Do Not Read While Hungry

ArepaWe had many expectations when we set out for South America. Delicious food was not one of them. We had both spent way too much time eating rice-and-bean combos in Latin American countries to leave home expecting much better.

Half of our big fat Colombian surprise proved to be just how wrong our preconceived notions were. On the sidewalks of Cartagena (the arepa at the top of the blog), in repurposed colonial homes in timeless Villa de Leyva, on side streets of Medellin, in our gritty boho neighborhood of Bogota, we ate – and drank – very very well and often for astonishingly little money.

Consider this fish plate we lunched on at The Abuella – “The Grandmother” – a hole in the wall in our Alto Chapinero neighborhood of Bogota. Yes, it is fried on the outside but hiding inside the most moist, succulent, perfect white fish ever.

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Price: $4 per plate, including soup and fresh fruit juice. Yum.

Less humbly, this artisan coffee was brewed from single-hacienda beans grown by a generations-old family enterprise that also picked, trucked and roasted the beans (with a Dietrich coffee roaster from Sandpoint!) before brewing them in the ancient Usaquen neighborhood where we drank this Joe. Price: $3 per cup.

There were drinks made from fruits we had never tasted before, ceviche stewed in every possible juice, tonic delivered to G&Ts via a wand to keep the bubbles under control, hot chocolate Louis declared the best of his life. We found wine stores that could have been air-lifted from any trendy US neighborhood.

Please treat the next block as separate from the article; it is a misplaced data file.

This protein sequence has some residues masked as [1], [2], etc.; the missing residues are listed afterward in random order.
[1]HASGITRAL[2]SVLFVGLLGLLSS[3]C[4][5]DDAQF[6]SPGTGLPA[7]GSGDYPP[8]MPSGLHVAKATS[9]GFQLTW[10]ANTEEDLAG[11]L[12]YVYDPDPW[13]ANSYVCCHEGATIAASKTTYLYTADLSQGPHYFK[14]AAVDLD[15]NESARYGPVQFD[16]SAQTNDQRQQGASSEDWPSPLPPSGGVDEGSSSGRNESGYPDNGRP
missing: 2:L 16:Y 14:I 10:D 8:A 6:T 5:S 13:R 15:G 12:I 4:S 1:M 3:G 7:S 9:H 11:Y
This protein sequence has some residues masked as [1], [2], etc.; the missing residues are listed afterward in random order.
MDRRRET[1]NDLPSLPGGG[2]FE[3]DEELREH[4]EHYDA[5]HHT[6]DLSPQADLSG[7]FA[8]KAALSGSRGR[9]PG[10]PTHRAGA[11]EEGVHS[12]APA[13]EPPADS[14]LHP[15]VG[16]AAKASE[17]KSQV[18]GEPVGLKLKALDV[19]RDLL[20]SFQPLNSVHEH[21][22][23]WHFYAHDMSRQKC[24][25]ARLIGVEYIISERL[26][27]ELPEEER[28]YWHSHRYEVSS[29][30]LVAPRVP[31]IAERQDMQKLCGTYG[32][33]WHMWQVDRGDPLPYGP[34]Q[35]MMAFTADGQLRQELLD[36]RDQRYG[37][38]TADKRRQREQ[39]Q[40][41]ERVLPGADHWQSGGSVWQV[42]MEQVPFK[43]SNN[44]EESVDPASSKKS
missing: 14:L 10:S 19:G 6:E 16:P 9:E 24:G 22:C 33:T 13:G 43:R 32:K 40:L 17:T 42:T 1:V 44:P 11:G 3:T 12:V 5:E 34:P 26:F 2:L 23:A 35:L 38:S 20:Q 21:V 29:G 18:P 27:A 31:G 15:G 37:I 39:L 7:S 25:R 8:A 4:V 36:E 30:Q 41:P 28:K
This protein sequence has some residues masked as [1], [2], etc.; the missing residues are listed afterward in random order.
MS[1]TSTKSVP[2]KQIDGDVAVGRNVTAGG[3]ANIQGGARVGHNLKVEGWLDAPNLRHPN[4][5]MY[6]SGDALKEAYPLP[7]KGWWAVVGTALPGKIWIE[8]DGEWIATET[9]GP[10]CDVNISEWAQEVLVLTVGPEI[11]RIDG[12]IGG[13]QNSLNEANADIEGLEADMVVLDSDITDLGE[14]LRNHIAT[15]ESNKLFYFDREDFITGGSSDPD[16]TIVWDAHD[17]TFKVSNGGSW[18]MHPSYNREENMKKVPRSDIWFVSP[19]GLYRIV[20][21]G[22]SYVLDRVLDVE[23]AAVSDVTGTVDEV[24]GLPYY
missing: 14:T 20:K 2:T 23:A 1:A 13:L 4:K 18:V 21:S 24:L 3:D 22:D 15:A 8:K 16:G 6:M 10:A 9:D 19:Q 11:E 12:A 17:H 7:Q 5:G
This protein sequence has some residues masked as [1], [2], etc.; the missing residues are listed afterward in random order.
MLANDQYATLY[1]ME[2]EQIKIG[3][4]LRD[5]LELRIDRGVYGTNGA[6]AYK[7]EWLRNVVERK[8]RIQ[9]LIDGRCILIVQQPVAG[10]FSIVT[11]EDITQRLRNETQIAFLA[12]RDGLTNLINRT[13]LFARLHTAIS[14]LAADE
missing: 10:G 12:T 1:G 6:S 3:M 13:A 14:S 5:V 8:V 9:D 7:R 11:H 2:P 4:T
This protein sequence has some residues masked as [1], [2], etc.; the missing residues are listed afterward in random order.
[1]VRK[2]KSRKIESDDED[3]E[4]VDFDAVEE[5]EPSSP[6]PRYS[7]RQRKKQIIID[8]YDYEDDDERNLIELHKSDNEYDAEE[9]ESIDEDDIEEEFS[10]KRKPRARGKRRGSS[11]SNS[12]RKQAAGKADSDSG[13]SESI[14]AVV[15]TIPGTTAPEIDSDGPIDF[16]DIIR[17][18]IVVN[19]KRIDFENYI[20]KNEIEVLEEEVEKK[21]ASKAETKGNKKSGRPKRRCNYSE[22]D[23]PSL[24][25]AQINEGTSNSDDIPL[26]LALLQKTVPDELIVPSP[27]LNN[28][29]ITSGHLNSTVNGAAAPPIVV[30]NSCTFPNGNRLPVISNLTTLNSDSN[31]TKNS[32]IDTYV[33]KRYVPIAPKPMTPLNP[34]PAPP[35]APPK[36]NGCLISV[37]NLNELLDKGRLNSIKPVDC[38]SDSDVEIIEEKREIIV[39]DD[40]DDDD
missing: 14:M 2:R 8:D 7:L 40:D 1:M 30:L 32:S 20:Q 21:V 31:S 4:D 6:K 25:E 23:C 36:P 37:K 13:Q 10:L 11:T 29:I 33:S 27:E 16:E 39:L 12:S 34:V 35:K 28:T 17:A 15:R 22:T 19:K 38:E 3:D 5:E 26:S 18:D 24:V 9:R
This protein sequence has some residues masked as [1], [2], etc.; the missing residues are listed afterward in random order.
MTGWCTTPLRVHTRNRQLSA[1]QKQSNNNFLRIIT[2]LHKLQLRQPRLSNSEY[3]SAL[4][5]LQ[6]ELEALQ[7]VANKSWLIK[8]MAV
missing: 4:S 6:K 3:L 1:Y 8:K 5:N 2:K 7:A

Processed with MOLDIVWine
We skipped the fried ants and tripe soup and never found time for one of the 10-course culinary spectacles served in the gastronomic temples, but we sampled other local specialities like paisa and ajiaca and learned to make the Colombian staple, patacones, in our Spanish school, stomping and turning the green plantains flat with our feet before they were cooked into rich thin pancakes that we smeared with salsa.

We ate and drank on the streets, on rooftops, in ancient colonial haciendas repurposed into modern restaurants and tasted fruits we had never even seen before.

Guayathings

One night, we dined with eight other random travelers in a chic Bogota penthouse apartment, thanks to an AirBnB “experience” that lasted five hours and introduced us to eight other globetrotters including a professional chanteuse from Buenos Aires and a Parisian businessman running the Colombian factory of France’s oldest glass company.Culinary experienceDSC04447

 

 

 

 

In short, we ate and drank and ate and drank until the other half of our big fat Colombian surprise was that … uh, we left Colombia feeling a bit like the Botero paintings we also enjoyed so much.

Which would be the other half of our big fat Colombian surprise.

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Maybe there is a reason Medellin native son Botero’s subjects are always so voluminous?


FROM THE PARTOUT TOOLBOX: